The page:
A federal grand jury indicted Derek Chauvin and three other ex-Minneapolis police officers on charges of US civil rights violations on Friday, accusing the four ex-cops of violating George Floyd’s constitutional right to be free from excessive force and unreasonable seizure during an arrest that led to his death in 2020.
Chauvin – who faces sentencing next month on three convictions in connection to Floyd’s death – was also named in a separate civil rights indictment on Friday for a 2017 incident involving a then-14-year-old minor.
The three-count indictment names Derek Chauvin, Thomas Lane, J. Kueng and Tou Thao. Specifically, Chauvin, Thao and Kueng are charged with violating Floyd’s right to be free from unreasonable seizure and excessive force. All four officers are charged for their failure to provide Floyd with medical care. Chauvin was also charged in a second indictment, stemming from the arrest and neck restraint of a 14-year-old boy in 2017.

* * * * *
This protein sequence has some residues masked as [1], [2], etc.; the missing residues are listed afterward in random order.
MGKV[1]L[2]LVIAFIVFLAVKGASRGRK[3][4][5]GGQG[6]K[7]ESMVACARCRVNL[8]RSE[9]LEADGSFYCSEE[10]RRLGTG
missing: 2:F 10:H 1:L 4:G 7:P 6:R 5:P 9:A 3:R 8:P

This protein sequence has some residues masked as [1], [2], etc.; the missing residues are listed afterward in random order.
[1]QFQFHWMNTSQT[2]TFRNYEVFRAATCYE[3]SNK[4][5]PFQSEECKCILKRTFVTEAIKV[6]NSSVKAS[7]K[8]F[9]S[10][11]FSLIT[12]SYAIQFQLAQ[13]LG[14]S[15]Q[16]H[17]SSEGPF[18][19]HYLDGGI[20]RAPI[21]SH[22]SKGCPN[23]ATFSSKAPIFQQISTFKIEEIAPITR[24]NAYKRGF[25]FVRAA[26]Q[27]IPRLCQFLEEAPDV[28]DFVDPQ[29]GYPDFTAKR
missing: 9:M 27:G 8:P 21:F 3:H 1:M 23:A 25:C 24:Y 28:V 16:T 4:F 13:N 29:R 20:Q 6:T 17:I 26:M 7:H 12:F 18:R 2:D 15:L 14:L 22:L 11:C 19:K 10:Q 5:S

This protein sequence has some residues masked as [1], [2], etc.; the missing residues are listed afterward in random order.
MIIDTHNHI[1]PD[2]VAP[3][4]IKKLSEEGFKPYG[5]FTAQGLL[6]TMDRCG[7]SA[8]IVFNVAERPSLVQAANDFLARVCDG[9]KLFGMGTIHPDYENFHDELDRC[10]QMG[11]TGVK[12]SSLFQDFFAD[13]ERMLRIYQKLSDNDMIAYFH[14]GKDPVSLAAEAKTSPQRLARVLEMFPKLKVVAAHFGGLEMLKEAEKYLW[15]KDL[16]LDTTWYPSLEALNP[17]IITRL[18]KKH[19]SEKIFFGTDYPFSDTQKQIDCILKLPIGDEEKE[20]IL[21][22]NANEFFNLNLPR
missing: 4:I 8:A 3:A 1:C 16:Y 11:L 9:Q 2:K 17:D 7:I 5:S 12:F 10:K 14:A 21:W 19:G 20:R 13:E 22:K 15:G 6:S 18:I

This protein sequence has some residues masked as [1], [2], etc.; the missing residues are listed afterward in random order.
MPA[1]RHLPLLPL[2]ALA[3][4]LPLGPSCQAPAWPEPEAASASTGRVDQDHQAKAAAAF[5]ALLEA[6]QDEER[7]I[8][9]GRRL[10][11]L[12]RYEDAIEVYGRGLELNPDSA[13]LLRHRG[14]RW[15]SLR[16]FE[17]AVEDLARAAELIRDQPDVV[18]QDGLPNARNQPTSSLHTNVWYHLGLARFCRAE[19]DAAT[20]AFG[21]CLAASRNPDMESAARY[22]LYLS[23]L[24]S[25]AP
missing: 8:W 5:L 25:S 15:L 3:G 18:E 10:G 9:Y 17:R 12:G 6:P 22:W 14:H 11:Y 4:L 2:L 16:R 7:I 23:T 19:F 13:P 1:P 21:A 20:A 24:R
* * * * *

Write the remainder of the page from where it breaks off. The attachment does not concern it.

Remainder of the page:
Chauvin’s sentencing in George Floyd’s murder is scheduled for June 25. Chauvin’s attorney is expected to appeal the former Minneapolis police officer’s April 21 conviction on all three counts against him for the killing of George Floyd.
A Minnesota jury found former Minneapolis police officer Derek Chauvin guilty April 20, 2021 on charges of second-degree unintentional murder, third-degree murder and second-degree manslaughter for the May 2020 killing of George Floyd.
Jurors announced their final verdict after approximately 10 hours of deliberation. Sentencing will take place in eight weeks and Chauvin will be held without bail until that time.
President Biden called the verdict a “giant step forward” in combating systemic racism in the US.